Curated by the team behind 70 Million, a new open-source podcast about criminal justice reform from Lantigua Williams & Co. Here, they present a collection of podcasts that look at incarceration inside and outside prisons.
When we set out to make 70 Million, we knew there were so many stories we could unearth and angles we could take while reporting on the complicated American criminal justice system that ensnares tens of millions each year. Understanding these systems is no easy task, and the podcasts in this playlist have helped us better grasp the structures at play.
Despite the prevalence of true-crime podcasts and criminal justice reporting from mainstream publications, 70 Million reporters faced a wide knowledge gap in the area of grassroots jail reform. Across the country, communities are working to reverse the toxic influence of local jails, but their stories don’t get much airtime on the national stage.
That’s why season one of 70 Million focuses on solutions journalism that highlights the power of community to enact real change, one story at a time. Listen to 70 Million and the other informative shows in this collection to hear about reforms from the ground up that are closer than you think.
70 Million is made possible by a grant from the Safety and Justice Challenge at the John D. and Catherine T. MacArthur Foundation.
View, follow, and listen to the whole collection of shows on RadioPublic, available on iOS and Android.
70 million Americans older than 18 have a criminal record. 70 Million asks: how did we get here and what do we do now? We document how residents and communities are taking up the challenge of reforms, one jail–and story–at a time. We travel around the country to learn about local efforts in diversion, bail reform, recidivism, and specialty courts–all with the goal of lessening the impact of jails on communities.
Birthed from the San Quentin Prison Report (now San Quentin Radio), Ear Hustle from Radiotopia is about to debut its third season about life on the inside. Earlonne Woods is an inmate at San Quentin and Nigel Poor is an artist who works with incarcerated individuals, and together they produce all the stories from inside the prison walls. Episodes about cellmates, queer inmates, sex trafficking, and so much more never cease to move you.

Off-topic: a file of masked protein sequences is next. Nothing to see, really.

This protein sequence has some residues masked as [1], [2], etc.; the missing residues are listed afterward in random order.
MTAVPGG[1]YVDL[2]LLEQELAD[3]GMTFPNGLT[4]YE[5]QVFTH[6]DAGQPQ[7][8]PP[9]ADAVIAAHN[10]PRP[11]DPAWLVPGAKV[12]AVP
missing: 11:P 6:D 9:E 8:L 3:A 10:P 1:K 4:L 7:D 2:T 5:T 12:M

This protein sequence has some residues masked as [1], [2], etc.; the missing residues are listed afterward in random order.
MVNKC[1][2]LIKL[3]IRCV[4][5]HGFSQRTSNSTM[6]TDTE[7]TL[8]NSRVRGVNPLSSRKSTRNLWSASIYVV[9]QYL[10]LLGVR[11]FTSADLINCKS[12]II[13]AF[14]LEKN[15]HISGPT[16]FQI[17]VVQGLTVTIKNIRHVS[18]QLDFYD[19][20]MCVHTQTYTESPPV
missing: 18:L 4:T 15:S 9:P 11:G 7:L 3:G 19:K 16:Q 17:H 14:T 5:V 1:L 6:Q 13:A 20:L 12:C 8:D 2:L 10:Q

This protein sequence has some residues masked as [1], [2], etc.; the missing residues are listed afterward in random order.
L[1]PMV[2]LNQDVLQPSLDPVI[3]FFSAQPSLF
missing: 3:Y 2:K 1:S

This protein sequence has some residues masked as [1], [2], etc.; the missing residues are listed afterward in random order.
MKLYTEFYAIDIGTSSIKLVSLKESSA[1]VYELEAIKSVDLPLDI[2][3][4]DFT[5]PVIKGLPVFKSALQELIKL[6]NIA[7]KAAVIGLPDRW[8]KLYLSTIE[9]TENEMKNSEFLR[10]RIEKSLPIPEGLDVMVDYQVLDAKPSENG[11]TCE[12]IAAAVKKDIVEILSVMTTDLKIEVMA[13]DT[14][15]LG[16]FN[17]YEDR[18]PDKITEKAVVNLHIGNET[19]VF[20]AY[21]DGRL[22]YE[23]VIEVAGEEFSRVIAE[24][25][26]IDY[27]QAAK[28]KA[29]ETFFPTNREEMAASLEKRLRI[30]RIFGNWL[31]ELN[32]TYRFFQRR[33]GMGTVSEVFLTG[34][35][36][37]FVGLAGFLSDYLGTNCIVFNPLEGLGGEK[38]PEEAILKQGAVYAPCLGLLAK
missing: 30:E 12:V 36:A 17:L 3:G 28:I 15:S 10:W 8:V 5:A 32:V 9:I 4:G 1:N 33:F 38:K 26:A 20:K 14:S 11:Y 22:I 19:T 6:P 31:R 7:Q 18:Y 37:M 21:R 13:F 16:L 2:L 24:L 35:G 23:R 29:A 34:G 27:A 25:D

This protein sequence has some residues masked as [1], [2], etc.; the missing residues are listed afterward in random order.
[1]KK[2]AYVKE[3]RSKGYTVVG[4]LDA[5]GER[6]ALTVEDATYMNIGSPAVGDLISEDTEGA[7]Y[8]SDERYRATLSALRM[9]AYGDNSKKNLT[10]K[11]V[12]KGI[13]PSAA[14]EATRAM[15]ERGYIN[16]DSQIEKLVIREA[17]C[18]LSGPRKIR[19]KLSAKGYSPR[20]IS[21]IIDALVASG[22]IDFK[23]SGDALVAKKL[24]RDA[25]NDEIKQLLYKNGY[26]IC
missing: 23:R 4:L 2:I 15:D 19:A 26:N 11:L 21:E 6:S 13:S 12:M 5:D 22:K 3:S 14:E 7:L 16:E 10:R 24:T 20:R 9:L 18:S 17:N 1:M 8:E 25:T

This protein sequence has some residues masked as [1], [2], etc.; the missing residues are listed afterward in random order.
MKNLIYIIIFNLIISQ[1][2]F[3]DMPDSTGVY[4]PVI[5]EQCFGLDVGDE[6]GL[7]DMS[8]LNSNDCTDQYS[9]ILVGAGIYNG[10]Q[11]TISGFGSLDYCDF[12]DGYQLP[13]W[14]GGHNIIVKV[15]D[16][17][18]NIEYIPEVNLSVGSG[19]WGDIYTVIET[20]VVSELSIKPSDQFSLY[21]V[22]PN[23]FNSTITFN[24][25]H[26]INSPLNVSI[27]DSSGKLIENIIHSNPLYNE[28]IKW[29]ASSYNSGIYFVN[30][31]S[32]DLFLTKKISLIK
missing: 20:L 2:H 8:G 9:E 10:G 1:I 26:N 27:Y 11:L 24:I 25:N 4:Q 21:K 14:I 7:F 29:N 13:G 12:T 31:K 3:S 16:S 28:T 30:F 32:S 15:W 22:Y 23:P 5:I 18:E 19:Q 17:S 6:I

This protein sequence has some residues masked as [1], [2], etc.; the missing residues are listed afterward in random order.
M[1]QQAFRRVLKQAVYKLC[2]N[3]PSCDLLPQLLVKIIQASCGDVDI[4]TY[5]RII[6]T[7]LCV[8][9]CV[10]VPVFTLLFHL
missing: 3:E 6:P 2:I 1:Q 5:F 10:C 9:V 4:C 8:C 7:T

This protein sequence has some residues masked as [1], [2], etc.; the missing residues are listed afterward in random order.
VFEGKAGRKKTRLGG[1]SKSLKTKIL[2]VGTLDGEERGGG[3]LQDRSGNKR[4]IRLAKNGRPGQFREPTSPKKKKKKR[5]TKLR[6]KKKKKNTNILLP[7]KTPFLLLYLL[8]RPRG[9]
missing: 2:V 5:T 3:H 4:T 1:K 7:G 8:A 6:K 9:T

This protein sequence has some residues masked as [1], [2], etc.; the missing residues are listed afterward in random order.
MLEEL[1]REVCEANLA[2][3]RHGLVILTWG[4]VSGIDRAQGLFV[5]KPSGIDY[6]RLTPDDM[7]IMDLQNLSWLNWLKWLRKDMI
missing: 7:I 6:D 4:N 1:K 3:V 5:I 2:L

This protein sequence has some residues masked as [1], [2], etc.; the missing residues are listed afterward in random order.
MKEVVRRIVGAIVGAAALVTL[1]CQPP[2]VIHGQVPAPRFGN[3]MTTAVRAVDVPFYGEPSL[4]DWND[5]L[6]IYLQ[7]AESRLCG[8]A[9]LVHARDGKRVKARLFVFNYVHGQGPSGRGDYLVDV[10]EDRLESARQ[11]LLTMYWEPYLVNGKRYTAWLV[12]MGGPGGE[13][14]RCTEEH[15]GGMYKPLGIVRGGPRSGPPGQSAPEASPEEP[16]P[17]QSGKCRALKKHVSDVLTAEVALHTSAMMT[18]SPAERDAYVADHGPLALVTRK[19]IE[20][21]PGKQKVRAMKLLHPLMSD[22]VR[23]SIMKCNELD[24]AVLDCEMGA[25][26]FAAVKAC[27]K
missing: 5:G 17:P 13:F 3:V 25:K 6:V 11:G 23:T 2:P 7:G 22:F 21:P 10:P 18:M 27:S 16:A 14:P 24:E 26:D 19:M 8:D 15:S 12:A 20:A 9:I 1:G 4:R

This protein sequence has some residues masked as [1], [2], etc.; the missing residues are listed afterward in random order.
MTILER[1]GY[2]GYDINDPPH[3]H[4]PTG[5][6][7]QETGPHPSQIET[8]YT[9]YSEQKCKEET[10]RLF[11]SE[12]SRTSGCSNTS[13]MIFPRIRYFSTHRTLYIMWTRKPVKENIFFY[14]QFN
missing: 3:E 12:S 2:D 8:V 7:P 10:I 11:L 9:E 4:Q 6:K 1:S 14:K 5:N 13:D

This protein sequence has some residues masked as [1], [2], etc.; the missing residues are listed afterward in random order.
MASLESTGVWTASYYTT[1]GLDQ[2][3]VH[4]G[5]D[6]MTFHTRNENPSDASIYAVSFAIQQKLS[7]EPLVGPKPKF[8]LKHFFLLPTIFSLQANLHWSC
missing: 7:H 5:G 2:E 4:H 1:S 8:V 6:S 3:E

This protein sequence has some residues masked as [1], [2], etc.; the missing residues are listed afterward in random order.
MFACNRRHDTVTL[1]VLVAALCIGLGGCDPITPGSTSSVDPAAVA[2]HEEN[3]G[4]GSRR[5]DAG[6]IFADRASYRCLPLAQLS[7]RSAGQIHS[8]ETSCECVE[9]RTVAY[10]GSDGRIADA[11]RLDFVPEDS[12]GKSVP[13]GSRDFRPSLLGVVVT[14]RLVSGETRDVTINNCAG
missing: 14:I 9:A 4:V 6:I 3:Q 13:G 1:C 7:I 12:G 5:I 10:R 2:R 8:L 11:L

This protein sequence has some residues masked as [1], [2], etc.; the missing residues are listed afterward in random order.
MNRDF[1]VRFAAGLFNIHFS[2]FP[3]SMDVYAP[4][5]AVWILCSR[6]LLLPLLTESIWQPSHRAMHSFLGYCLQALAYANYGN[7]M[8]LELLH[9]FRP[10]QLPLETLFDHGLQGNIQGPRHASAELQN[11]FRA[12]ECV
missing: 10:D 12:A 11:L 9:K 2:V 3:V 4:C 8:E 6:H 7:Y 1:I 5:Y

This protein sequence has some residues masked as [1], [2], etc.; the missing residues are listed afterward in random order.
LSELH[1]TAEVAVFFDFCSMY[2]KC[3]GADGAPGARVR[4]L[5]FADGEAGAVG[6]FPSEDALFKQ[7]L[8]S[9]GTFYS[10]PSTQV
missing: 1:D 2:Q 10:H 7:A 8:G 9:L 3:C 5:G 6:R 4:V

Unprisoned: Stories from the System
Did you know that New Orleans is the incarceration capital of the world? Unprisoned: Stories from the System asks why. From bail to municipal court to homelessness, producer Eve Abrams at WWNO investigates stories about why Louisiana has the highest per-capita incarceration rate. The patterns she unearths go beyond the patchwork of Louisiana’s legal system to show how poverty and race tend to play an outsized role in our country’s mass incarceration problem.
Caught: The Lives of Juvenile Justice
From WNYC Studios, Caught has a simple yet revealing premise: “mass incarceration starts young.” Host Kai Wright and a team of producers unravel the painful cycle of juvenile justice through the lens of the young people caught in the middle. Honor, for example, was a 16-year-old battling leukemia and family conflict when one moment changed everything, and Maria’s struggle with truancy threatens to send her to juvenile detention. Caught questions whether the American juvenile justice system is at all fair and just.
Justice in America
A new one from The Appeal, the criminal justice publication, and hosted by Josie Duffy Rice and Clint Smith III, Justice in America is an American criminal justice system explainer for the rest of us. Each episode starts with an introductory discussion of an issue, like bail, plea deals, or prosecutors. Then the hosts invite an expert to dive further in. Central to the conversations are the questions of who wins and who loses in the justice system.
University of Pittsburgh law professor David Harris hosts this interview-based show that goes beyond the standard framing surrounding criminal justice. Recent episodes have touched on sentinel event analysis, using data instead of pre-trial bail, and how solitary confinement especially affects folks with disabilities. Throughout the interviews David helps dispel common misconceptions, looks at the interweaving forces that make criminal justice so hard to reform, and most importantly, explores new ideas and possible solutions. Listen all the way to the end for the fan favorite segment, “Lawyers Behaving Badly.”
Hosted by criminal justice advocate Marlon Peterson who, himself, served 10 years in prison, Decarcerated is a prolific, conversational podcast focused on guests’ career and life successes post-incarceration. The fluid, off-the-cuff conversations are enthralling thanks to Marlon’s pointed questions and his ability to let the guests’ full biography show and inspire others.
Adapted from essays written by inmates at a maximum security prison, these short stories make up Written Inside, created by journalist Alex Kotlowitz and produced with WBEZ. The eight essays are simple, illuminating, beautifully told, and always moving, and give a counterpoint to the storytelling style of Ear Hustle.
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